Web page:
A key explanation is that Zambia did not fall because of the foundation which had been laid from Independence time. There are many aspects of the foundation. But key amongst them have been first President Kenneth Kaunda and his colleagues’ early independence time emphasis on social cohesion and togetherness.

There was constant focus on the national motto “One Zambia, One Nation,” which emphasized the togetherness, unity, equity, and participation of persons of various backgrounds, from all over the country.

And while it had its critics, the implementation, from the 1960s up to 1990, of the “Philosophy of Zambian Humanism,” a “Ubuntu” forerunner based on traditional and Christian values of co-operation, welfare, and Common Good, contributed to the relative cohesion and stability of Zambia.

Another major contributor to the future stability was the “One Party Participatory Democracy, ” which also had some critics. Then, Zambia’s was more of a unified political system covering persons that previously were from many political parties. Members of the key opposition party ANC, led by Harry Mwaanga Nkumbula, made an agreement with UNIP to have one party, using the UNIP name, under which parties would be united.

Active from 1972 to December 1990, Zambia’s “One Party” was different from that found in some other countries where the opposition was banned. In Zambia, members of opposition signed an agreement, with the ruling governing political party, to be in one party. Members of the opposition were taken into governance roles.

When the one party state system was in place, fights, violence, and injuries linked to inter-party conflict stopped.

Quite early, from independence, there were policies and programmes for people in all areas of Zambia to have relevant basic needs, infrastructure, facilities, and services. Zambia had resilience because of the foundation laid by those who played various roles in politics, government, and development.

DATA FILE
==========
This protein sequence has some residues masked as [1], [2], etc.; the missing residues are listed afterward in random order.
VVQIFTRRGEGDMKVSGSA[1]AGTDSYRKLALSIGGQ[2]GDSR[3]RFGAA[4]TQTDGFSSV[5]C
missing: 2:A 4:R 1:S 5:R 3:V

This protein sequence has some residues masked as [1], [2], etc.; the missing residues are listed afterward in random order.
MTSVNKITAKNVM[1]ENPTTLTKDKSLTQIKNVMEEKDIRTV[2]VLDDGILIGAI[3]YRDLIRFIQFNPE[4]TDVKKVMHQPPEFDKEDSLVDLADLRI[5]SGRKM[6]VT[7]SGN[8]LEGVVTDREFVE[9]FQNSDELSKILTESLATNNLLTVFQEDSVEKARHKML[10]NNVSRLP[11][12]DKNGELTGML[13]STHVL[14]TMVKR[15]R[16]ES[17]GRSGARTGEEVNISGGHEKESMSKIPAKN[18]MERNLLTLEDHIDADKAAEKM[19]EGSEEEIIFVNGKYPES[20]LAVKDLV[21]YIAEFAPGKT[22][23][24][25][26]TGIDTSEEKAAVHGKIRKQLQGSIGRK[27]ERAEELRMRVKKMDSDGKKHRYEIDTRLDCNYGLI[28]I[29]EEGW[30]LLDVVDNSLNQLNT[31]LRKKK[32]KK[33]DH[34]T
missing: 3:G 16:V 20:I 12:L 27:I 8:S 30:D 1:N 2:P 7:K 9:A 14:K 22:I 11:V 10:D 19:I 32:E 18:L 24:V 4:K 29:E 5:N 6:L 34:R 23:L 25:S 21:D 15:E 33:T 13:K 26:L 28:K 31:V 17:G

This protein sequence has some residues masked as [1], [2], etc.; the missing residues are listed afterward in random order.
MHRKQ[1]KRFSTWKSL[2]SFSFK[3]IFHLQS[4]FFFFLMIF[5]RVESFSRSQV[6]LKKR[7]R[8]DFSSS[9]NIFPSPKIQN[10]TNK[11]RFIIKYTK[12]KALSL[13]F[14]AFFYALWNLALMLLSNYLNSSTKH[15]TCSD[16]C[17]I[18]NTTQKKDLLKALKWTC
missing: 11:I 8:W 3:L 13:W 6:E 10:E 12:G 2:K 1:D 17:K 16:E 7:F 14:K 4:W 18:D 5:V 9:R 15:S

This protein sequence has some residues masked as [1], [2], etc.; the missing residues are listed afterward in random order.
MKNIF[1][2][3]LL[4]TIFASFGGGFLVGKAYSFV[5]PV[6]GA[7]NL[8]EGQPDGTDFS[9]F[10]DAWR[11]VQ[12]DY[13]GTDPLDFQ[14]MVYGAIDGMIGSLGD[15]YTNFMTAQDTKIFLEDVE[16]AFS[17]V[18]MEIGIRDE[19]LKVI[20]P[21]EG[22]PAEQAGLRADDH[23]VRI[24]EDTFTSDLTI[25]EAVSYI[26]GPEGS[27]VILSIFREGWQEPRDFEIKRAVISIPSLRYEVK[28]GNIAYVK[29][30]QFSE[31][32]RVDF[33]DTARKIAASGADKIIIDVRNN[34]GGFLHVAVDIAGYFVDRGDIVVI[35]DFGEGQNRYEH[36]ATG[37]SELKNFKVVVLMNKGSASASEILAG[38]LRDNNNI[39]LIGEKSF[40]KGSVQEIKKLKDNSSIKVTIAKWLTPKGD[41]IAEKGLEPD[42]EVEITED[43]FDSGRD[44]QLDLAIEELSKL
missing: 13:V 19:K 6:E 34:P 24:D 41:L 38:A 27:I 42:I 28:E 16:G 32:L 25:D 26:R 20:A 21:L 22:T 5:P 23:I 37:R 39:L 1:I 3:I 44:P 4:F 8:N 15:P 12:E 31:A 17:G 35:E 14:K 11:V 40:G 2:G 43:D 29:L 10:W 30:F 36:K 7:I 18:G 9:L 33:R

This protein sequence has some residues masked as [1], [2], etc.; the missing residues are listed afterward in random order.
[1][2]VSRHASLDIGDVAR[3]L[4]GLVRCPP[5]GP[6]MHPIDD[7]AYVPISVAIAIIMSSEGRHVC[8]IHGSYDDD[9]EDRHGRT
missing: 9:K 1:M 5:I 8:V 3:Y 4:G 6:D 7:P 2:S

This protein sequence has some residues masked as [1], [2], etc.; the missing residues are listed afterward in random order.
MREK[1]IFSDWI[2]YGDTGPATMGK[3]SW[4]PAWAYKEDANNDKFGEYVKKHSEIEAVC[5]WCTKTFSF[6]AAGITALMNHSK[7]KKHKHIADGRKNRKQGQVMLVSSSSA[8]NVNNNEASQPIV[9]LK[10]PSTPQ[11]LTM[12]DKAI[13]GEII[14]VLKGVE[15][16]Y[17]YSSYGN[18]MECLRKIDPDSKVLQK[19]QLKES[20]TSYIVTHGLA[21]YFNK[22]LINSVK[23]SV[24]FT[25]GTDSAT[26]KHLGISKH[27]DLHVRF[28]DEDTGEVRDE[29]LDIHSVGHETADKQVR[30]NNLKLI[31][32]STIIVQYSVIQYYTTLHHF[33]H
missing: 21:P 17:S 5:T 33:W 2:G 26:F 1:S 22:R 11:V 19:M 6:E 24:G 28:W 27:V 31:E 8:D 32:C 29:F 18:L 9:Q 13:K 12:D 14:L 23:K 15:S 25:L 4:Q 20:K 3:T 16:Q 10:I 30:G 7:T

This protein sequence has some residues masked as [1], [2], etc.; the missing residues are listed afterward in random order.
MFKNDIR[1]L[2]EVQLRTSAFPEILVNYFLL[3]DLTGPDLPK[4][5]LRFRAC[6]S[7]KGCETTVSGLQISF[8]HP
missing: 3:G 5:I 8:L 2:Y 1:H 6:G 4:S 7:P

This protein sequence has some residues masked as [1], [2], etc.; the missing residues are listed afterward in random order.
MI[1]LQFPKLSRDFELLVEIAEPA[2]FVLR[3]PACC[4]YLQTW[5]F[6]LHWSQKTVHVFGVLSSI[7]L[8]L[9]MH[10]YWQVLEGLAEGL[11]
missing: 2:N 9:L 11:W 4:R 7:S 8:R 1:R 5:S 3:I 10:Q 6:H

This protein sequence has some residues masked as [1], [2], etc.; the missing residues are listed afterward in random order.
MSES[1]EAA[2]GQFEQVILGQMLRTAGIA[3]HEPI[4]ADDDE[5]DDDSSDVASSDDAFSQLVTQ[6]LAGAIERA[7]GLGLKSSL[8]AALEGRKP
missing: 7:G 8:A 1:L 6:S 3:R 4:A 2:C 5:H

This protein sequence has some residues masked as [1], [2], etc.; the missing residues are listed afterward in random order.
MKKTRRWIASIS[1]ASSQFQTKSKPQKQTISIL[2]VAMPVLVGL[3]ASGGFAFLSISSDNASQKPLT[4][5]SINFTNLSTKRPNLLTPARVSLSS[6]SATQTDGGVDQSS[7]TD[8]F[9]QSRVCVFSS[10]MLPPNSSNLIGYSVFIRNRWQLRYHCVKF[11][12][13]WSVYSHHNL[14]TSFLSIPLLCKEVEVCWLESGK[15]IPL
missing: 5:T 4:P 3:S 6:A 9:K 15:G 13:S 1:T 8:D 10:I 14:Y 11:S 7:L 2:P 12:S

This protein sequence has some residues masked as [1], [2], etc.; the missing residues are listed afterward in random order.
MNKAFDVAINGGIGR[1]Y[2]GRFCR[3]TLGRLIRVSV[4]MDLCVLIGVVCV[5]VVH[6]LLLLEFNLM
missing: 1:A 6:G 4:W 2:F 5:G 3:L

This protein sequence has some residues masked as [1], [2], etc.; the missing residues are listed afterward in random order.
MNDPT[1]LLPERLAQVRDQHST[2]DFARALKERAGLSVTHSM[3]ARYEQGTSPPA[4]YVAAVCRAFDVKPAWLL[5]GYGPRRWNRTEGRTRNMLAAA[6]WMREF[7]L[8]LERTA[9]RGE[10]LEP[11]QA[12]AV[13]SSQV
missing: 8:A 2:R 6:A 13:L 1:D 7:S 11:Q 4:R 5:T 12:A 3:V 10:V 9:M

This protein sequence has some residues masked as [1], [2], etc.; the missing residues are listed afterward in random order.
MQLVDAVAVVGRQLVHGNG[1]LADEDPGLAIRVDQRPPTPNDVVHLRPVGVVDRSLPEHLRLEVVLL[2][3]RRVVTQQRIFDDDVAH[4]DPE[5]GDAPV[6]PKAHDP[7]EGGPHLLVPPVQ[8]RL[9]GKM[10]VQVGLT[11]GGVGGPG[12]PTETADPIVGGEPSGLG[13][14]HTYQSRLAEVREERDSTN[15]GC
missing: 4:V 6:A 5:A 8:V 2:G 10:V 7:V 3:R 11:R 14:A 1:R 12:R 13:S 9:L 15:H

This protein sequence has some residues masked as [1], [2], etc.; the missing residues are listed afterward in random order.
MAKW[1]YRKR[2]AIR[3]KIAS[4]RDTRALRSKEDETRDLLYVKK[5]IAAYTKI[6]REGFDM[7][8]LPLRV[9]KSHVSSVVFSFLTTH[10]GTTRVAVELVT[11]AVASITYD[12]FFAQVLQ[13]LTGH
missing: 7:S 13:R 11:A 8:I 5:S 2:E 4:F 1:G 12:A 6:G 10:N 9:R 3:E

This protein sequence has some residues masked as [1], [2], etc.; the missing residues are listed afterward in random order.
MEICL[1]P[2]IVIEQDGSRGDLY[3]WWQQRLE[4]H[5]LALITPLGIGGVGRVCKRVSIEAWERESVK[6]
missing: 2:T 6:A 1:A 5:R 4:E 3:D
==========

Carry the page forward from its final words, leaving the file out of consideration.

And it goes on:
Also affecting Zambia’s social cohesion was the situation of being a major centre supporting independence and liberation movements. Zambia was under military siege from neighbouring forces of racism and apartheid and, besides active defence by its security forces, its citizens had to get together in support of the cause.

Many persons, in various sectors, have over the decades contributed to building the resilience that Zambia has exhibited.

Because of the foundation, from October 2014, when there were pressures on the nation through conflict within the governing Patriotic Front party, Zambia was alarmed but still resilient. The foundation helped. Many, from various political lines, where concerned and, remembering the social cohesion built in the society, wanted stability.

Sometimes a person may not be thinking about the vaccination or immunisation that their parents gave them many years before. Yet the vaccination has contributed to what the person is today. But when unexpected health challenges come, as happened in HIV and AIDS, the person has to find ways of surviving something they are not immunized against.

Of course, during Zambia’s fifty years of independence, there have been some challenges. Yet lessons for all is that the deeper the social cohesion and togetherness in societies and teams, the easier, and longer, it is to be resilient and withstand pressures.

For the health of societies and teams, it is important for political and governance systems and practices to continuously support social cohesion, creativity, inclusion and participation, and respect for human variation. Respected should be persons of various political leanings.

We must respect as part of our humanity the variation of colour, ethnic link, cultures, language, origin, religion and spirituality, and location. We must embrace young and elderly, female and male. We must accept persons living with disability. We must respect persons in various material and financial situations.

We actually need policies, structures, systems, processes, and practices that nourish social stability. Instead of sitting back and expecting things to happen in whatever way they may turn out, practically working on them makes things happen.

Resilience is a situation of stability under pressure and great challenges. Resilience is linked to social cohesion and togetherness. Stability is linked to the foundation laid. The foundation of the past has contributed to our current situation just as our actions now lay the foundation for the future.

The future arises from Now. The future is Now. The future is here. Societies, nations, and teams are affected by past and present foundations.

Based in Lusaka, Zambia, the writer is involved in social development work, writing and the arts, and is a keen observer of conflict and peace issues.

Author email contact:   <>

– GCB, December 2014/January 15th, 2015, LUSAKA.